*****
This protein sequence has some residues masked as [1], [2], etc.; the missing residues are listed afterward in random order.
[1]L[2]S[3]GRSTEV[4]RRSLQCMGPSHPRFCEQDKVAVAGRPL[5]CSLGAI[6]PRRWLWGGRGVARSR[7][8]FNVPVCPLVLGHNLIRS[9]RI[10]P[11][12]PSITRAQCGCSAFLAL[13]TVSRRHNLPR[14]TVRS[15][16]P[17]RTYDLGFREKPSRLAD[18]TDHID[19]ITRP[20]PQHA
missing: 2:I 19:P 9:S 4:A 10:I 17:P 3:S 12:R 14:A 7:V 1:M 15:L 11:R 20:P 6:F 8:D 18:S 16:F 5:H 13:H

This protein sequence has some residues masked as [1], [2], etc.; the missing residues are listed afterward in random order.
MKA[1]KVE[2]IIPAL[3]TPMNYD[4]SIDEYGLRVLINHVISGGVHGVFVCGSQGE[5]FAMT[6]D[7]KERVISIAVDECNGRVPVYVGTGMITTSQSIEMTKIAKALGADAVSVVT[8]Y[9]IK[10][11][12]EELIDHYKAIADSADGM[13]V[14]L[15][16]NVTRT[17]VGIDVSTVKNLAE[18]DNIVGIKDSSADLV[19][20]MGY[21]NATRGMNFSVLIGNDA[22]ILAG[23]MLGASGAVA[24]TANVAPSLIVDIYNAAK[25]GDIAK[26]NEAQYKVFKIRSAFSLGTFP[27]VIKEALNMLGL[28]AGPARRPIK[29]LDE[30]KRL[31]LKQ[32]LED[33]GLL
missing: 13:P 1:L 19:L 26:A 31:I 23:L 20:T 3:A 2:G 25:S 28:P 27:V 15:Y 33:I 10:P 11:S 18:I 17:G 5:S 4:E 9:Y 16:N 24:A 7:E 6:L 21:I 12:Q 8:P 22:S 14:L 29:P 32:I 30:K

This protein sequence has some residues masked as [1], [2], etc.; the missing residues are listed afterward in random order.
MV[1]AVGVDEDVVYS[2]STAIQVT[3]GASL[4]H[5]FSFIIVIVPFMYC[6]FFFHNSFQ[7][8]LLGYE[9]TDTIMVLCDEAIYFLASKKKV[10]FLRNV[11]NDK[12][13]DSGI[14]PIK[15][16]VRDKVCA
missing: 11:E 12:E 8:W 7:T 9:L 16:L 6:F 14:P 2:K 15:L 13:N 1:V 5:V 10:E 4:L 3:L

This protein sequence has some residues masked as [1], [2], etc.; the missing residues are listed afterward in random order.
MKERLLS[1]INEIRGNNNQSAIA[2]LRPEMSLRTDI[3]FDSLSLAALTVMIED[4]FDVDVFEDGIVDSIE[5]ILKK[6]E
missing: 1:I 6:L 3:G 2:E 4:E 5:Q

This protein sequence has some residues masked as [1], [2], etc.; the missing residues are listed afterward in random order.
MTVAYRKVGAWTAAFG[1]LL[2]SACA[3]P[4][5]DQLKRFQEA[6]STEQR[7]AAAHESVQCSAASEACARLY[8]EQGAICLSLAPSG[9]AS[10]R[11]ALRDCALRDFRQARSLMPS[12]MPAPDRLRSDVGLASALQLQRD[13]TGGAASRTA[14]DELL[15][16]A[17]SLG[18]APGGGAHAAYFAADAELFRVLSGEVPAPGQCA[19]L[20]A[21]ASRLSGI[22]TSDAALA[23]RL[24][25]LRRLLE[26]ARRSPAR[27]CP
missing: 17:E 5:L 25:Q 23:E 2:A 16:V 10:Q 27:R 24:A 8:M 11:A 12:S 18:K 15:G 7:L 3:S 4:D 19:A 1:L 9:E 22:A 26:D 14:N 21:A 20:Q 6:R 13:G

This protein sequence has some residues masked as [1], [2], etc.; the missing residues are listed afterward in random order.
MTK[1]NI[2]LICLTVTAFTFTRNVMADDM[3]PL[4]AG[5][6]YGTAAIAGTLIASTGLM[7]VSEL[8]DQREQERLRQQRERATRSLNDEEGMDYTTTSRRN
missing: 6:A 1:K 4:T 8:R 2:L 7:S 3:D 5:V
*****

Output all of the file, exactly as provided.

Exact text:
This protein sequence has some residues masked as [1], [2], etc.; the missing residues are listed afterward in random order.
[1]L[2]S[3]GRSTEV[4]RRSLQCMGPSHPRFCEQDKVAVAGRPL[5]CSLGAI[6]PRRWLWGGRGVARSR[7][8]FNVPVCPLVLGHNLIRS[9]RI[10]P[11][12]PSITRAQCGCSAFLAL[13]TVSRRHNLPR[14]TVRS[15][16]P[17]RTYDLGFREKPSRLAD[18]TDHID[19]ITRP[20]PQHA
missing: 2:I 19:P 9:S 4:A 10:I 17:P 3:S 12:R 14:A 7:V 1:M 15:L 11:R 20:P 6:F 8:D 18:S 16:F 5:H 13:H

This protein sequence has some residues masked as [1], [2], etc.; the missing residues are listed afterward in random order.
MKA[1]KVE[2]IIPAL[3]TPMNYD[4]SIDEYGLRVLINHVISGGVHGVFVCGSQGE[5]FAMT[6]D[7]KERVISIAVDECNGRVPVYVGTGMITTSQSIEMTKIAKALGADAVSVVT[8]Y[9]IK[10][11][12]EELIDHYKAIADSADGM[13]V[14]L[15][16]NVTRT[17]VGIDVSTVKNLAE[18]DNIVGIKDSSADLV[19][20]MGY[21]NATRGMNFSVLIGNDA[22]ILAG[23]MLGASGAVA[24]TANVAPSLIVDIYNAAK[25]GDIAK[26]NEAQYKVFKIRSAFSLGTFP[27]VIKEALNMLGL[28]AGPARRPIK[29]LDE[30]KRL[31]LKQ[32]LED[33]GLL
missing: 13:P 1:L 19:L 26:A 31:I 23:L 20:T 3:A 2:G 25:S 28:P 27:V 15:Y 33:I 10:P 11:S 18:I 17:G 5:S 4:E 9:Y 16:N 24:A 7:E 6:L 21:I 12:Q 8:P 22:S 14:L 29:P 32:I 30:K

This protein sequence has some residues masked as [1], [2], etc.; the missing residues are listed afterward in random order.
MV[1]AVGVDEDVVYS[2]STAIQVT[3]GASL[4]H[5]FSFIIVIVPFMYC[6]FFFHNSFQ[7][8]LLGYE[9]TDTIMVLCDEAIYFLASKKKV[10]FLRNV[11]NDK[12][13]DSGI[14]PIK[15][16]VRDKVCA
missing: 11:E 12:E 8:W 7:T 9:L 16:L 6:F 14:P 2:K 15:L 13:N 1:V 5:V 10:E 4:L 3:L

This protein sequence has some residues masked as [1], [2], etc.; the missing residues are listed afterward in random order.
MKERLLS[1]INEIRGNNNQSAIA[2]LRPEMSLRTDI[3]FDSLSLAALTVMIED[4]FDVDVFEDGIVDSIE[5]ILKK[6]E
missing: 1:I 6:L 3:G 2:E 4:E 5:Q

This protein sequence has some residues masked as [1], [2], etc.; the missing residues are listed afterward in random order.
MTVAYRKVGAWTAAFG[1]LL[2]SACA[3]P[4][5]DQLKRFQEA[6]STEQR[7]AAAHESVQCSAASEACARLY[8]EQGAICLSLAPSG[9]AS[10]R[11]ALRDCALRDFRQARSLMPS[12]MPAPDRLRSDVGLASALQLQRD[13]TGGAASRTA[14]DELL[15][16]A[17]SLG[18]APGGGAHAAYFAADAELFRVLSGEVPAPGQCA[19]L[20]A[21]ASRLSGI[22]TSDAALA[23]RL[24][25]LRRLLE[26]ARRSPAR[27]CP
missing: 17:E 5:L 25:Q 23:E 2:A 16:V 10:Q 27:R 24:A 8:M 11:A 12:S 18:K 15:G 7:L 3:S 4:D 19:A 1:L 9:E 22:A 26:D 14:N 21:A 20:Q 6:R 13:G

This protein sequence has some residues masked as [1], [2], etc.; the missing residues are listed afterward in random order.
MTK[1]NI[2]LICLTVTAFTFTRNVMADDM[3]PL[4]AG[5][6]YGTAAIAGTLIASTGLM[7]VSEL[8]DQREQERLRQQRERATRSLNDEEGMDYTTTSRRN
missing: 6:A 1:K 4:T 8:R 2:L 7:S 3:D 5:V